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How to tell if a picture is a print or a lithograph

Updated April 17, 2017

Lithographs are copies of artwork that are either created by the artist or an authorised maker. Greasy crayons are used to make a mirror image of the work on a stone, and then paper can be pressed onto the stone, creating a replica of the image. Prints however, are usually mass produced, and are typically done by mechanical devices of some type. They're not the same as a poster that you get from the store, but they aren't as close to the real deal as a lithograph.

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  1. Ask the dealer from whom you're purchasing it if they're aware of whether it's a print or lithograph. If they claim it's an original lithograph, ask for certification. If you're not buying it from a dealer, examine it yourself.

  2. Put on your gloves and remove the artwork from its frame. Make sure not to touch it with your bare hands. Make sure the ink is not raised from the page either, which would indicate that the work is an etching rather than a print or lithograph.

  3. Look for a signature and a number. Whether the piece is a limited edition print or a lithograph, there should be a signature by the artist with a number and a slash. For instance, if you had the 13th print of a limited edition set of 50, you should see the artist's signature and the symbol "13/50." If your piece hasn't got these things, it's probably not an "original."

  4. Use a magnifying glass to closely examine the artwork. Pay attention to the dot patterns. If the dots are in tightly unified rows, this is an indication that it's a print. If the dots are more randomly scattered throughout the page, it's an indication of an original lithograph.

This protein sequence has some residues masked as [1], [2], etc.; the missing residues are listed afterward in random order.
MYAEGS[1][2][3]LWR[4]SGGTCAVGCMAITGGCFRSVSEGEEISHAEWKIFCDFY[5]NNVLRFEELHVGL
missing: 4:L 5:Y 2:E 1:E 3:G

5. Look for any signs of mechanical reproduction, including ink patterns that are too neat, a lack of apparent brush strokes or anything else that appears to have been done by a machine. A print will more than likely show indications of mechanical involvement.

  6. Tip

    Ask for input from someone who's well versed in art to help you assess the work if you're still unable to determine what it is.


    Don't touch the work of art if it doesn't belong to you or you're afraid of damaging it.

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Things You'll Need

  • Magnifying glass

About the Author

Thomas McNish

Thomas McNish has been writing since 2005, contributing to Salon.com and other online publications. He is working toward his Associate of Science in computer information technology from Hillsborough Community College in Tampa, Fla.

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